Auckland, New Zealand
Masdar City, Abu Dhabi
London, United Kingdom
New York, New York
The projects on its architecture list include Short Lane in Sydney; C.F. Row in Melbourne; and 1 William Street in Brisbane. Our New York studio’s interiors are longlisted on the interiors list. They are among 218 projects within 30 categories out of a total of 3,500 submissions. Short Lane and C.F. Row are in the “Housing Project” category, 1 William Street is in the “Business Building” section, and the New York studio is listed in “Workplace Interior.”
According to its site, the program was established for several reasons. The first was to provide more accessibility to smaller firms by using low-entry prices. The second was to recognize projects that are not only innovative but have a moral purpose for a widespread issue, such as sustainability. The last is to recognize the three main subjects the publication focuses on—architecture, interiors, and design.
The projects will be judged by a 75-person international panel comprised of elite architects, interior designers, and designers. This includes British architect David Adjaye of Adjaye Associates; British designer and StudioIlse founder Ilse Crawford; Welsh architect and AL_A founder Amanda Levete; Mexican architect and founding partner Daniel Rojkind of Rojkind Arquitectos; and Beijing-based architect and MAD founder Ma Yansong.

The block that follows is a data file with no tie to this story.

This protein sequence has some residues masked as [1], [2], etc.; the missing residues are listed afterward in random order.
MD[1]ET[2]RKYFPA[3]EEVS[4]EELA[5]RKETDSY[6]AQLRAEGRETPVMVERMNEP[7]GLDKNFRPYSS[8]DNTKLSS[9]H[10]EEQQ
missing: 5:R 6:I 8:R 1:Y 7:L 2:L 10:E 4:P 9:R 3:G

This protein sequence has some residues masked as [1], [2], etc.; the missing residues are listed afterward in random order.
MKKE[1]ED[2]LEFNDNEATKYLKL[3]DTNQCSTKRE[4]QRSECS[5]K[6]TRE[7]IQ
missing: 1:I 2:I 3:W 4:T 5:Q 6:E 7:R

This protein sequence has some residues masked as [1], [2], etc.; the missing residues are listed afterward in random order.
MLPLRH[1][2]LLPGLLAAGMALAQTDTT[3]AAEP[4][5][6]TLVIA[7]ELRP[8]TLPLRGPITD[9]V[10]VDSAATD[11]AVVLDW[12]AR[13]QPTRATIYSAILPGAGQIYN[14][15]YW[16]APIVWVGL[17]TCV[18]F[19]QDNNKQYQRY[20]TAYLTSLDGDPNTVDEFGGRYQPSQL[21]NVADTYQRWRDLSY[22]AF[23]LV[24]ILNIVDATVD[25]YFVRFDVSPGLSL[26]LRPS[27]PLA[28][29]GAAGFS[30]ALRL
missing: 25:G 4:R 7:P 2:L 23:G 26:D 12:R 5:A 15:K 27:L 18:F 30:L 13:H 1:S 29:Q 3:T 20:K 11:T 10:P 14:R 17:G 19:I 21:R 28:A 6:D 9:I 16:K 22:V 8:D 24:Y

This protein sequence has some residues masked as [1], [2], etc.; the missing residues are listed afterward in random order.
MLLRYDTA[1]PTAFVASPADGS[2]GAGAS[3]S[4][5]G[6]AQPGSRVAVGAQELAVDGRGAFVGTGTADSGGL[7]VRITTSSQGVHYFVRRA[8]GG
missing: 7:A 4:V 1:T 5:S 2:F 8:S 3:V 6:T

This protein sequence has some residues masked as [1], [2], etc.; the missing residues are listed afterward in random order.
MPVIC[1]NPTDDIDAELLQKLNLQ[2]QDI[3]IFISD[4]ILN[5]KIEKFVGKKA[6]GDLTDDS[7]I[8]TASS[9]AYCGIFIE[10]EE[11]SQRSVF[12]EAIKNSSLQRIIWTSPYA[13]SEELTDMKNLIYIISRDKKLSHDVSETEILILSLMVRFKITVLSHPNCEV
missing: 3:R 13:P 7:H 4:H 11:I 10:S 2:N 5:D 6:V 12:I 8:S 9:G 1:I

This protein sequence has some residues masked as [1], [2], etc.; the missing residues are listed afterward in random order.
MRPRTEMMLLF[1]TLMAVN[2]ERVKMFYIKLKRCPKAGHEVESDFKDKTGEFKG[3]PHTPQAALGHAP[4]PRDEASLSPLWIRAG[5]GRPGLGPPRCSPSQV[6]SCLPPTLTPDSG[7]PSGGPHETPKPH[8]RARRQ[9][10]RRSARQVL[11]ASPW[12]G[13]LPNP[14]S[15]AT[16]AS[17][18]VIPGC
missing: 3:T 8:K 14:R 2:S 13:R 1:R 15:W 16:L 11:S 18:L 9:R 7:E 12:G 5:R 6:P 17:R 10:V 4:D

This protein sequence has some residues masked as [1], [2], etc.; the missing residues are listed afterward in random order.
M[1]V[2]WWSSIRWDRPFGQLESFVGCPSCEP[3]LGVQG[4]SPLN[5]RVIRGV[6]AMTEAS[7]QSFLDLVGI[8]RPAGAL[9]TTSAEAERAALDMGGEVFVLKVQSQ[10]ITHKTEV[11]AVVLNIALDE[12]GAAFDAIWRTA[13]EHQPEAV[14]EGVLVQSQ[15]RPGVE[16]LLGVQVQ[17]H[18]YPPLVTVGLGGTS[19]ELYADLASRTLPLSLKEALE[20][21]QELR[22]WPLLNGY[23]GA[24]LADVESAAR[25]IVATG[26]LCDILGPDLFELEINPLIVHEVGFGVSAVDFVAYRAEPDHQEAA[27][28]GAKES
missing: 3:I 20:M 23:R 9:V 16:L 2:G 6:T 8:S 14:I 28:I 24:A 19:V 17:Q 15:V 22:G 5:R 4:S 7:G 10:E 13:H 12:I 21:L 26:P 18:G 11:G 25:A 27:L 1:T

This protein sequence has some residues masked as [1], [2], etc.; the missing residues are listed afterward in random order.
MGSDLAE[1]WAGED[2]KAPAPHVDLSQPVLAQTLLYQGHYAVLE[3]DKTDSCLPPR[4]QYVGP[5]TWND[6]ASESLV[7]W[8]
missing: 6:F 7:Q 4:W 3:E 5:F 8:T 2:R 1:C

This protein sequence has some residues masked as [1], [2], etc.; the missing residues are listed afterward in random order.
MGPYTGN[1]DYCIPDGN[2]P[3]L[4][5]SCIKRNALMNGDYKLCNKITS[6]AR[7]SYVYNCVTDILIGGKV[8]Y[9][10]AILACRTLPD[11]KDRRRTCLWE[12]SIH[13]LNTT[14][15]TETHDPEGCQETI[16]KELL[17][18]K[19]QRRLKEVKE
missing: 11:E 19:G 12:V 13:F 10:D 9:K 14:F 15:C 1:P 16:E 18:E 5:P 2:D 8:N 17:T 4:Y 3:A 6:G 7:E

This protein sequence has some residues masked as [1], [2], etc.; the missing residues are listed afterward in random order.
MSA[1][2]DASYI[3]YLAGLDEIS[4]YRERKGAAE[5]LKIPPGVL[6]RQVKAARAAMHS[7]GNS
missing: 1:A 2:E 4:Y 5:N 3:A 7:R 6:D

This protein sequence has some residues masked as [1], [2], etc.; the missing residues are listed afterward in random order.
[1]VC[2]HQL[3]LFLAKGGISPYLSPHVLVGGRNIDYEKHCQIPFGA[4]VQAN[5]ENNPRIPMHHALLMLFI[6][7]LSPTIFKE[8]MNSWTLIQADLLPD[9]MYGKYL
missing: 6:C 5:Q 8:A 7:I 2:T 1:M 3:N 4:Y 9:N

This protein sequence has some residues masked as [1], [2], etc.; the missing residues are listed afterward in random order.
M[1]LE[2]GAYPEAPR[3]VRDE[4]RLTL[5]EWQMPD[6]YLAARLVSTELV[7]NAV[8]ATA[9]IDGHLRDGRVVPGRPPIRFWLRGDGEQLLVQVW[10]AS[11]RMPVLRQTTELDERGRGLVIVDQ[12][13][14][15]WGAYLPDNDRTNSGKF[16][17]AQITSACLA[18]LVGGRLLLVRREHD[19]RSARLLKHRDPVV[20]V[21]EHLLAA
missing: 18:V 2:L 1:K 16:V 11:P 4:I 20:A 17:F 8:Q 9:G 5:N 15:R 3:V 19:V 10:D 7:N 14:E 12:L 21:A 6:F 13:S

Winners will be announced on November 27, 2018.
Learn more about the projects below.
Located in Sydney’s inner-city neighborhood, Surry Hills, this 2,000-square-meter mixed-use apartment building clad in board-form concrete is an undertaking in providing humans with a connection to nature in a dense, urban setting.
Located along 237 Napier Street, the bricolage of 52 dwellings sits within the rich urban fabric of one of Melbourne’s oldest suburbs—Fitzroy. The site utilizes the historical, postwar façade of a former furniture warehouse while harmonizing a collection of townhouses and apartments covered in aluminum cladding.
1 William Street
Positioned on the banks of the winding Brisbane River, the form of the 120,000-square-meter commercial tower reflects the surrounding natural beauty with its glazed façade. Connectivity on and in between floors was a key driver in fulfilling the brief, with workspaces delivering both individual and team-based activities.
Woods Bagot New York Studio
Coming from a space the studio had outgrown, the designers wanted to integrate major improvements sympathetic to both the employees and their potential clients for the 11,000-square-foot office. As a result, the firm’s employees now have a variety of places to congregate, such as a living room, kitchen, and several conference rooms.